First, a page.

This past week I travelled to Asia. My first stop was in Singapore to help launch Euro RSCG’s retail and shopper marketing capability called Shop@Euro. Then I made my way to India to discuss how best to use data to gain a sustainable advantage in the new global economy. My speech in India was titled – A New Imperative for the New Economy.

I flew on four different airlines during this trip. United Airlines from Chicago to Singapore. Singapore Airlines from Singapore to New Delhi. Kingfisher Airlines (a local entrant) from New Delhi to Mumbai and Lufthansa Airlines from Mumbai to Chicago (with a stop in Frankfurt).

The service on all four of the airlines was absolutely terrific. What interested me was how each airline delivered great service — albeit in very different ways.

After pondering the differences, I’ve come to a simple distinction in service styles: Functional service versus Emotional service.

United and Lufthansa delivered service that was primarily focused on ensuring a high degree of physical comfort. On the other hand, service on Kingfisher and Singapore was centered on how I felt during the flight – going beyond physical comfort to ensure a sense of emotional calm.

Why did I experience this distinction? After considering a number of different hypotheses, I arrived at one answer: The significant difference in service is due to the unique cultural perspectives of these brands.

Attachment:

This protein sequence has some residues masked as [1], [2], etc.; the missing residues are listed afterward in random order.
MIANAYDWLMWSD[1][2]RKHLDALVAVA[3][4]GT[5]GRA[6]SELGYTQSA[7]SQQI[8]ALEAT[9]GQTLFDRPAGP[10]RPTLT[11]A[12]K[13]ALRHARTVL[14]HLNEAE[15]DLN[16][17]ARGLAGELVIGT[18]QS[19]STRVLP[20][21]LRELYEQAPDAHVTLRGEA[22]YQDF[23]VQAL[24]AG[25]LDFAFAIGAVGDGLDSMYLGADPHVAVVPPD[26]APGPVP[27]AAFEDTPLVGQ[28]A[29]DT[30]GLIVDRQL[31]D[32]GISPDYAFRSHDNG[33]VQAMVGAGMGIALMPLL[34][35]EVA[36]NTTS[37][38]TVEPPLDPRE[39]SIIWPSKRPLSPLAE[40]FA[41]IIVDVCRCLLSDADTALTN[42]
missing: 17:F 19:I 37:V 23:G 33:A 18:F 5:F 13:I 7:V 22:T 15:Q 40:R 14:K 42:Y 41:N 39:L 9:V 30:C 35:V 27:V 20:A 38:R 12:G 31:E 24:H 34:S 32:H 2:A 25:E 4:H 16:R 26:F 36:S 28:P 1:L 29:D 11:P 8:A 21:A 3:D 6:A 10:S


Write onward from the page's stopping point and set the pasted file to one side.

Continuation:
Western brands tend to deliver on the ethos prevalent in their context. It’s all about efficiency. Their service experience is structured to ensure that their passengers are productive. From their detailed menu to the bottled water they offer, everything enables the traveler to have control of how he or she plans to fulfill their own needs.

Eastern airlines, however, focus more on striving to deliver a relaxing experience that attempts to create a calm and quiet environment. Everything from the tone and volume of in-flight announcements to the language used by the staff. It is different than their Western counterparts and consistent with their cultural backgrounds.

My experience enjoying these completely different approaches to great service has encouraged me to evolve my understanding and appreciation of brands within a behavioral context. It also raised an interesting question:

As we continue to live in a world that’s getting more and more homogeneous, do these culturally-driven distinctions in service set new and conflicting expectations?

If so, how can brands evolve and deliver?

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